The original BioShock was a game released in 2007 by 2K Games. The main antagonist was Andrew Ryan, a “business magnate” who founded an underwater city, called Rapture. He was supposed to be guided by the same philosophy that Ayn Rand advocated in her novels and non-fiction books. Ayn Rand called this philosophy “Objectivism.”
I have played through the original BioShock and found all the recordings in the game that tell the backstory. I have also studied Ayn Rand’s philosophy of Objectivism for over 15 years, so I’m well qualified to comment on how accurately the game represents the philosophy.
The remastered version of the BioShock series was recently released, so I decided to take this moment to comment.
I find that BioShock seriously misrepresents Objectivism. One way it gets Objectivism wrong is in Andrew Ryan’s attitude toward morality. In his introductory speech in the game, Andrew Ryan says,
I chose… Rapture. A city where the artist would not fear the censor; where the scientist would not be bound by petty morality; where the great would not be constrained by the small!
Here Ryan dismisses morality as petty and insignificant. This was most definitely not Ayn Rand’s attitude toward morality. She was very concerned with morality, and morality is a central part of Objectivism as a philosophy. Any person who seriously agrees with her philosophy also takes morality very seriously, because it’s an extremely important guide to life. Objectivism has a whole code of values and virtues that it says people need to follow to achieve a good life and genuine happiness. (You can find out more about Ayn Rand’s ethics starting here and here.)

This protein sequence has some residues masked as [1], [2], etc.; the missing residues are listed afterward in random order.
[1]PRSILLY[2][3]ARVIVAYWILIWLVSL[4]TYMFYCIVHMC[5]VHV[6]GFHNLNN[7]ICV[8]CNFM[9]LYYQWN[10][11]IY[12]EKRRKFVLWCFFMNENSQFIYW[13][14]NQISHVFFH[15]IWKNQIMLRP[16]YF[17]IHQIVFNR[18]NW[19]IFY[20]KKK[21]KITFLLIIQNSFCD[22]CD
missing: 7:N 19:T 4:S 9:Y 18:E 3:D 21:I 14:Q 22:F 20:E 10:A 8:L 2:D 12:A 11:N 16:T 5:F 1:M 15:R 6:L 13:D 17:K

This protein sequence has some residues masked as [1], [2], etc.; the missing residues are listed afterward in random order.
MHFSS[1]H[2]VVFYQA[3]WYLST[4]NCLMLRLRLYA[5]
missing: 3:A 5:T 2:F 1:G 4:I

In BioShock, ADAM was an untested and potentially very dangerous drug. So, according to Objectivism, the splicers of Rapture were immoral for disregarding the long-term consequences of their actions in injecting themselves with ADAM. They were not being rational egoists as Ayn Rand advocated, but self-destructive “whim-worshipers,” in her terminology. Ayn Rand thought people should pursue their long-term happiness by careful thought, planning, and dedicated effort. The people of Rapture had no good reason to risk their long-term health and safety for rushes of brute physical power or cosmetic improvements. So, in this way, the state of Rapture in BioShock was the result of anti-Objectivist behavior.
Politically, Objectivism advocates a laissez-faire capitalist republic. This is fairly close to what the United States was early in its history. Ayn Rand believed there should be a government with a police force, a military, and a court system. The legislature and other major government officials should be elected by popular vote.
The government’s role is to ensure that the individual rights of its national residents are impartially protected–i.e. everyone’s life, liberty and property are equally protected from criminals, foreign aggressors, and the officials of the government itself. This means that the government needs to have institutional safeguards against abuse of power and corruption. It needs governmental branches with a separation of powers, election of governmental officials, and a written constitution.
Andrew Ryan’s Rapture had none of these things. Ryan was effectively a dictator who could enact laws at his whim. This is very much an anti-Objectivist form of government.